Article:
From The Raw Story:
Fox News senior political analyst Brit Hume on Sunday lashed out at mainstream media organizations for not spending as much time as Fox News trying to determine what mistakes the Obama administration made before and after the Sept. 11 attacks in Benghazi, Libya.
“There’s been some good reporting but nothing on the scale and to the degree of specificity that you would expect by now,” he continued. “Normally, the big news organizations would have this thing out there and we would know a lot more than we do about what the president did, what he knew, when he knew it, when he made what order he made and on what basis. We still don’t know that and to some extent, a lot of the media who are a combined potent force have not done their job.”
What does the guy who brought us Al Capone's vault have to say about the folks nice enough to keep him from living in a cardboard box under a bridge?
But on Friday, Fox News host Geraldo Rivera encouraged his colleagues at the network to stop the “politicizing” and “preposterous allegations” about President Barack Obama’s response to the attacks that killed four Americans in Libya.
“People, stop,” Rivera urged the hosts of Fox & Friends. “I think we have to stop this politicizing. … [T]hese preposterous allegations –- reckless allegations that paint a picture of some fat bureaucrat watching TV –- I think that’s really beyond the pale.”
Media Blackout: Aside Fom FOX, Sunday News Hosts Fail To Raise Benghazi
The mainstream media's silence on the Benghazi disaster reached deafening levels on Sunday, as hosts of four out of the five major news shows--with the exception of Fox News Sunday--failed to raise the issue. Only Bob Schieffer of CBS gave it serious consideration, and only after it was raised by Sen. John McCain.When the Benghazi issue did surface, other than on Fox, it was invariably brought up by Republican guests, and then deflected by the hosts, who largely ignored new stories this week that implicated the White House in the decision not to intervene to save the life of U.S. Ambassador Chris Stevens and other American staff.
Here is how the Sunday shows covered the issue:
NBC: Meet the Press with David Gregory
The Benghazi issue was not raised at all, save by panelist Carly Fiorina, who was interrupted by Gregory. He promised, "We'll get to that a little bit later," but did not return to the issue before the show's end. (The show was interrupted in some markets, in the final minute, with breaking news about Hurricane Sandy.)
ABC: This Week with George Stephanopoulos
The Benghazi issue was raised by Newt Gingrich, in response to a question about the Romney campaign's prospects in Ohio. Stephanopoulos failed to ask a follow-up and steered the conversation back to polls.
CNN: State of the Union with Candy Crowley
So that's who she is!
The Benghazi issue was raised twice, once by Republican National Committee chair Reince Priebus in response to a question about U.S. Senate candidate Richard Mourdock's views on abortion, and once by Virginia Gov. Bob McDonnell in response to a question about whether Romney would win the state in November. Crowley did not raise the issue independently in a show largely focused on polls and voting.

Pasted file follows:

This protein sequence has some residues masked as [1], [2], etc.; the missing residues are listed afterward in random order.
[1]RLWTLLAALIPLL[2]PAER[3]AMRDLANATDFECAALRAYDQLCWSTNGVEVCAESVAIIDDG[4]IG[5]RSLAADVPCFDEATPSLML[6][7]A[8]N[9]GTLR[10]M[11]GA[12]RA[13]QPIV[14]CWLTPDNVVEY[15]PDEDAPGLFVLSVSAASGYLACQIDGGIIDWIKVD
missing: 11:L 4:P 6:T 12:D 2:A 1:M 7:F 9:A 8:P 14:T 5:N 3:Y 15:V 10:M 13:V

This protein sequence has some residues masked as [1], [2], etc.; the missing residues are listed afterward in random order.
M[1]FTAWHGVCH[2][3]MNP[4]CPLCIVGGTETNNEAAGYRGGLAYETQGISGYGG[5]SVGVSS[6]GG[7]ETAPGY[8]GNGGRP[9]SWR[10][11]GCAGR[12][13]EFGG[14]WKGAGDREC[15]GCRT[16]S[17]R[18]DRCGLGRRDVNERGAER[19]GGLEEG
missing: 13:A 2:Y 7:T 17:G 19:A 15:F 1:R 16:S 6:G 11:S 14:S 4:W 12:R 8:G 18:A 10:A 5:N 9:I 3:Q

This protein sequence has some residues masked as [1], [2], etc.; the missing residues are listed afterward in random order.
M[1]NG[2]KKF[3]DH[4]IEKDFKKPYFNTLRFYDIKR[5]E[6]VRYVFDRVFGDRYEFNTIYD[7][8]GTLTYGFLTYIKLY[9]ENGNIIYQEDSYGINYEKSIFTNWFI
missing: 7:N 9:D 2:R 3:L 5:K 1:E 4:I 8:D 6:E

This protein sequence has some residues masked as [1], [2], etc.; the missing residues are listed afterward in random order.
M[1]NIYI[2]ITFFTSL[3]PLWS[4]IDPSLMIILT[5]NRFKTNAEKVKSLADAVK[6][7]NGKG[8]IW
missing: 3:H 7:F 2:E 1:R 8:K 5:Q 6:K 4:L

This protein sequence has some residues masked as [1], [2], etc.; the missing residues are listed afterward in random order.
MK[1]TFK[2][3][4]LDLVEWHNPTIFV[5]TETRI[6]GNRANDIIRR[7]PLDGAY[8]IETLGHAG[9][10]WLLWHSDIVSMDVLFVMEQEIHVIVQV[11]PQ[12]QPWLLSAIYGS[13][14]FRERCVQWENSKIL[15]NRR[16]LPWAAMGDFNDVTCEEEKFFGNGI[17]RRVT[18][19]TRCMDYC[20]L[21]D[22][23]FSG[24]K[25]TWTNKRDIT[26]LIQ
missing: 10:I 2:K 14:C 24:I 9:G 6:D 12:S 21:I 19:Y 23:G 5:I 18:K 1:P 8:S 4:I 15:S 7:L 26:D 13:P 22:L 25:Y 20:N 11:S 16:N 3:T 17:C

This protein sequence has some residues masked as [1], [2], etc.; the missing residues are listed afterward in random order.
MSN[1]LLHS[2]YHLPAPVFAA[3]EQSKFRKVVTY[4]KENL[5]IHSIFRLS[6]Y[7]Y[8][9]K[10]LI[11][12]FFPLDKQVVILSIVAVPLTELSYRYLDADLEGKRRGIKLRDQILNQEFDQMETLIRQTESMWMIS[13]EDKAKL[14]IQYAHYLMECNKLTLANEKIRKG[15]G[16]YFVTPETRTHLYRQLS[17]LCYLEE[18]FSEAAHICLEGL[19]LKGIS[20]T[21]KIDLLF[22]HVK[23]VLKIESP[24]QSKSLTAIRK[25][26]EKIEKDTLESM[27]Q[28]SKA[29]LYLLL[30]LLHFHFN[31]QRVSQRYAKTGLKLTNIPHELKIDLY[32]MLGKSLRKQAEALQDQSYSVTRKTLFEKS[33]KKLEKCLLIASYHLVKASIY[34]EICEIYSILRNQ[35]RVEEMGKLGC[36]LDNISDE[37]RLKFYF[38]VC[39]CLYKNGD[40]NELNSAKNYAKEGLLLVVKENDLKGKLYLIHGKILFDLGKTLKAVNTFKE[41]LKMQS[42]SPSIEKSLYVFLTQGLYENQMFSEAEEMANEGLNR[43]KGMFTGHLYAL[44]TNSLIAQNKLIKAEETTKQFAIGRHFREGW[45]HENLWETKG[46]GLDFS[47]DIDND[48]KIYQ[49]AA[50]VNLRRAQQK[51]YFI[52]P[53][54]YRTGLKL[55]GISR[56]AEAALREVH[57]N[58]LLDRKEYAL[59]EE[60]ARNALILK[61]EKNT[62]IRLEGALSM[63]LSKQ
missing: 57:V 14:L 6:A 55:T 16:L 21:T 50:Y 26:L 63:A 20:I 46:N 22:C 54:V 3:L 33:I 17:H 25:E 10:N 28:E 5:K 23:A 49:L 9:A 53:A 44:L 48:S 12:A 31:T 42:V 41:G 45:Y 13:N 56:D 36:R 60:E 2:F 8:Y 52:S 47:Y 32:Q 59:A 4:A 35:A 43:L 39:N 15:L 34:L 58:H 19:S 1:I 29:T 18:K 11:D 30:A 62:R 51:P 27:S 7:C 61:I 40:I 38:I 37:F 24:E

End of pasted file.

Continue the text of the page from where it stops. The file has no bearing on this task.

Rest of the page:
CBS: Face the Nation with Bob Schieffer
The Benghazi issue was raised in an exchange between Sen. John McCain (R-AZ) and Chicago mayor Rahm Emanuel, Obama's former chief of staff. After McCain brought up the issue, Schieffer asked a follow-up question about whether the administration had engaged in a "deliberate cover-up." McCain said it had either been a cover-up or "the worst kind of incompetence."
Schieffer responded with another question about whether drones had produced images of the attacks. Emanuel responded with the Obama campaign's standard talking points, and Schieffer followed up with a question about what he would have done in the White House. Emanuel ducked the question, instead praising Obama's foreign policy record in general.
FOX: Fox News Sunday with Chris Wallace
The Benghazi issue was first raised by Sen. Ron Johnson (R-WI) in describing issues of concern to Wisconsin voters. Wallace replied that he had planned to address the issue later, which he did, addressing questions to Sen. Mark Udall (D-CO) about recent revelations. Warner responded by expressing sympathy with the families of the dead and wounded and promised: "We're going to get to the bottom of this. The intelligence is going to hold hearings when we return, right after the election." He added that the situation had "been politicized," criticizing Romney in particular. Wallace countered that the issue was a legitimate topic of political discussion. He followed up with questions about whether drones flying over Benghazi were armed, and Sen. Udall repeatedly refused to answer directly, saying that he could not comment further. Wallace also later made the issue the primary focus of the show's subsequent panel discussion.